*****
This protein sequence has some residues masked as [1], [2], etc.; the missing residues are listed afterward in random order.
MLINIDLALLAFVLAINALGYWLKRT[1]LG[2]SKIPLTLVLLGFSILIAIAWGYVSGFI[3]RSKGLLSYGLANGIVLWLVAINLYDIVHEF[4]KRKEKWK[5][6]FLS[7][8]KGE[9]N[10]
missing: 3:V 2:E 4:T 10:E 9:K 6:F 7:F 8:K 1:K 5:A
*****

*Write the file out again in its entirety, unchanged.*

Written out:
This protein sequence has some residues masked as [1], [2], etc.; the missing residues are listed afterward in random order.
MLINIDLALLAFVLAINALGYWLKRT[1]LG[2]SKIPLTLVLLGFSILIAIAWGYVSGFI[3]RSKGLLSYGLANGIVLWLVAINLYDIVHEF[4]KRKEKWK[5][6]FLS[7][8]KGE[9]N[10]
missing: 3:V 2:E 4:T 10:E 9:K 6:F 7:F 8:K 1:K 5:A